By Steven Lowe
History The Early Centuries Arab Conquest The Kingdom of Armenia Lesser Armenia (Cilicia) Arms and Armour Costume References
Armenia formed a buffer state between the Byzantine Empire and its enemies to the east, but the relationship between the two was always uneasy.
The Early Centuries
The Armenian tribes migrated into eastern Asia Minor around the seventh century BC, encroaching on Urartu, the major civilisation in the area. In about 590 BC Persia annexed the region, destroying Urartu, and the Armenians gained power at its expense. The Persian satrap (governor) Orontes formed a break-away kingdom in 401 BC and his dynasty lasted 200 years.
With Alexander the Great’s overthrow of the Persian Empire, there was a major influx of Greek culture, and when Alexander died Armenia was split up between his generals and the descendants of Orontes, resulting in society with a rich mix of Greek and Persian, and later Roman, characteristics.
Figure 1. Greater Armenia.
In ensuing centuries Armenia built up an extensive empire, but in 70 BC King Tigranes was drawn into the war between Rome and his father in law Mithridates of Pontus, with disastrous results. Armenia became a client kingdom of Rome, but kept its Parthian (Persian) royal family.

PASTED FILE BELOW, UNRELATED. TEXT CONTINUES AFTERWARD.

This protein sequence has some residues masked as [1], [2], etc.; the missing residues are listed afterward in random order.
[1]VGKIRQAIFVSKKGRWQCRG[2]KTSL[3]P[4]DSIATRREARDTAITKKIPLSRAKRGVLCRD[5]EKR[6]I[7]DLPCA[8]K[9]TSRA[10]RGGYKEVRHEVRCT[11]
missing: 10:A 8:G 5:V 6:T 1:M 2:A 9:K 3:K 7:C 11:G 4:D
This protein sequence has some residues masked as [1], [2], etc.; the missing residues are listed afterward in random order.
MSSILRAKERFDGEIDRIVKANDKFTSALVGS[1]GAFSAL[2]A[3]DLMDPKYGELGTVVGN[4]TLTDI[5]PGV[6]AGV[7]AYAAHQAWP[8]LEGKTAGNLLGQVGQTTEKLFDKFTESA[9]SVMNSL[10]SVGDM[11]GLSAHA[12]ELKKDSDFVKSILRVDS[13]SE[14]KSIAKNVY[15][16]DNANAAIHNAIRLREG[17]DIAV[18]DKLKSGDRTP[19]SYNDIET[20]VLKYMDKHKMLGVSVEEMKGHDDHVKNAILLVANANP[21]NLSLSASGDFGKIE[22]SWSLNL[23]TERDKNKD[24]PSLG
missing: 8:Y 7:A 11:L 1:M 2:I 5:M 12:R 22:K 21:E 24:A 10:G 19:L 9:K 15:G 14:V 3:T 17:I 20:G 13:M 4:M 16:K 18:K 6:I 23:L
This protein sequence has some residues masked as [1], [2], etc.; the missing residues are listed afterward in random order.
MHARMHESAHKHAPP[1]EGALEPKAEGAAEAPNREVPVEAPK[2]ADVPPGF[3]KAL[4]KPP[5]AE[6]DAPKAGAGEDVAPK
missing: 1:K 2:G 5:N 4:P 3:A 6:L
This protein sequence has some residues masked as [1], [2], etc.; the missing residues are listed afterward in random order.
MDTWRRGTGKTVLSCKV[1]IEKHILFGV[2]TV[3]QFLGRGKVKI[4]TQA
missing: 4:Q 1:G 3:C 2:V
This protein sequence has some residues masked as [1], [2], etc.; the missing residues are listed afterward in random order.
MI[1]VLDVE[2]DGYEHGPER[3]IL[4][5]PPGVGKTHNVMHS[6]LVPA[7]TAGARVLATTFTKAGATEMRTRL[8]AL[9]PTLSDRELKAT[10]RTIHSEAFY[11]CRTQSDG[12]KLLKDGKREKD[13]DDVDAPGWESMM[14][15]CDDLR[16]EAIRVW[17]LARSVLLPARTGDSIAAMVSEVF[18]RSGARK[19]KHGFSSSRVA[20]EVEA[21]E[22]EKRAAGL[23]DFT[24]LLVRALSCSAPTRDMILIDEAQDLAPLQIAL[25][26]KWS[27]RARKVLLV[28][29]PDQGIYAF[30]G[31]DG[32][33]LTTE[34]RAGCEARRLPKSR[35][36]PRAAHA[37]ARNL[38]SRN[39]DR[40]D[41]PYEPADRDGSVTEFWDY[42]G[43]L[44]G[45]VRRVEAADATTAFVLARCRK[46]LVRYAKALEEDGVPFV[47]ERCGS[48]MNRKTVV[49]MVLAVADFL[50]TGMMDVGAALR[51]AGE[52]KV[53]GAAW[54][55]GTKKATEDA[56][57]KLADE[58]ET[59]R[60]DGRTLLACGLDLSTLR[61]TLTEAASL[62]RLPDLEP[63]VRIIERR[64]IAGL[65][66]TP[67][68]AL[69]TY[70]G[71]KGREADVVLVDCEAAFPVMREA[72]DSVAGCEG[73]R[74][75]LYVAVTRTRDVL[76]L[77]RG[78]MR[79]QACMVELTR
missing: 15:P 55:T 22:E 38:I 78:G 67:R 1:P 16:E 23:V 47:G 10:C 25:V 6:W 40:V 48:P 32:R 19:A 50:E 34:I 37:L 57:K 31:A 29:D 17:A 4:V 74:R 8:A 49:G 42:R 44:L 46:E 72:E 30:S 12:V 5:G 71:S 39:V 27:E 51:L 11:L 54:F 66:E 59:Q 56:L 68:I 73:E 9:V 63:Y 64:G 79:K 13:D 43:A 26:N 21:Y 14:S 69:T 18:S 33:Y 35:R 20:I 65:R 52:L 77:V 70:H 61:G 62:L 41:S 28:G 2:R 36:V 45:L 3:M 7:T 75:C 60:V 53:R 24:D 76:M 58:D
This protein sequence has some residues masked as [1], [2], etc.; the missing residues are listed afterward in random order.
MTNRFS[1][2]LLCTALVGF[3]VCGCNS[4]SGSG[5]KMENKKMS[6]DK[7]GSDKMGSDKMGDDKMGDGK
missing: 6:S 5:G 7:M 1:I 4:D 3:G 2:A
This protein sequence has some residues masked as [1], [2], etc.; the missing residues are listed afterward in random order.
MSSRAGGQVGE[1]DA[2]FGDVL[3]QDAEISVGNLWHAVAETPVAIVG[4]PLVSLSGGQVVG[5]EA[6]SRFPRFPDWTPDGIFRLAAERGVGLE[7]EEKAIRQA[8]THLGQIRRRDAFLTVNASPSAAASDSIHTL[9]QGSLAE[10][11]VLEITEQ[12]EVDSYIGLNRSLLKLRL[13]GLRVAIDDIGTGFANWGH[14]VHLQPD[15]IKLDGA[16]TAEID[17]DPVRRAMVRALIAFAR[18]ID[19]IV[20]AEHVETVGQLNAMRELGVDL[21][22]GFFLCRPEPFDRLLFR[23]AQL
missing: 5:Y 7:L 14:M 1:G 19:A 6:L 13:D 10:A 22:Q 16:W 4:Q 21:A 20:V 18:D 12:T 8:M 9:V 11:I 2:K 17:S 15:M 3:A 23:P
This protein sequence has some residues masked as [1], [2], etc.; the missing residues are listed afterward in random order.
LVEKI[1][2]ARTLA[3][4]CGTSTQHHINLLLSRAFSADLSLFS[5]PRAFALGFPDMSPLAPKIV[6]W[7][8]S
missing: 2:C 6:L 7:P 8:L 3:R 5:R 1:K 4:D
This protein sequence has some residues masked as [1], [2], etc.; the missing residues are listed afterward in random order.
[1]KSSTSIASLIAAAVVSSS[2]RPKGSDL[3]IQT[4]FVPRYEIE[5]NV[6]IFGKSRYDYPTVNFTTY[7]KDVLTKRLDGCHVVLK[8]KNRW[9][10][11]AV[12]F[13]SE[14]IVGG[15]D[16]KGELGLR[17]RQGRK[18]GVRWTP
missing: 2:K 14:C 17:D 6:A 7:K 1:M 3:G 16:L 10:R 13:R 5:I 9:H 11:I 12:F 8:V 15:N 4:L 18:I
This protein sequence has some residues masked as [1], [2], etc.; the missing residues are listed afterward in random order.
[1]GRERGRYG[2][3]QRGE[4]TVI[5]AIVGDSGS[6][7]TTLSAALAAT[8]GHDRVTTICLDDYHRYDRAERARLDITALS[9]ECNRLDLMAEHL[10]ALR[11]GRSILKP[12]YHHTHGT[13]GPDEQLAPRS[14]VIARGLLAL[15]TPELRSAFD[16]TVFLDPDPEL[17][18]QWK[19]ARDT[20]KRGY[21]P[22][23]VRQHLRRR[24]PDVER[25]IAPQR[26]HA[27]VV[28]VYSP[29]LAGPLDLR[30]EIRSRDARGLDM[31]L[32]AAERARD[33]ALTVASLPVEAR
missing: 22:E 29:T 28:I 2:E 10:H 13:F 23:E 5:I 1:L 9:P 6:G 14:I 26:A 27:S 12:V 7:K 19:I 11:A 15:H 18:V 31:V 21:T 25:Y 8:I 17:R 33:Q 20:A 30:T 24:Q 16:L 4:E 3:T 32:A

The Armenians were converted to Christianity in 301 AD (thirty years before Byzantium) and resented Constantinople’s attempts to impose religious and political sovereignty. However, Armenia was caught in the centre of continual warfare between Byzantium and Persia, and in 387 AD they split it in two, with Byzantium taking the western half, and Persia the eastern.
The Armenian alphabet was invented in 405, and many religious and educational works were composed or transcribed into Armenian. Religious faith was a strong unifying factor in Armenian identity. In the mid fifth century the Persian empire tried to impose its own religion of Zoroastrianism, and this led to the war of Vardanank which lasted until 485, when a peace treaty allowed Eastern Armenians freedom of religion and culture.
The Emperor Justinian attempted to assimilate Western Armenia into the Byzantine Empire in the 6th century but was met with resentment and resistance. However, when the Persians invaded the Byzantine Empire in 623, almost reaching Constantinople, the Armenians joined their fellow Christians in ousting the heathen. A serious attempt was mad e to reconcile their religious differences, but it came to nothing.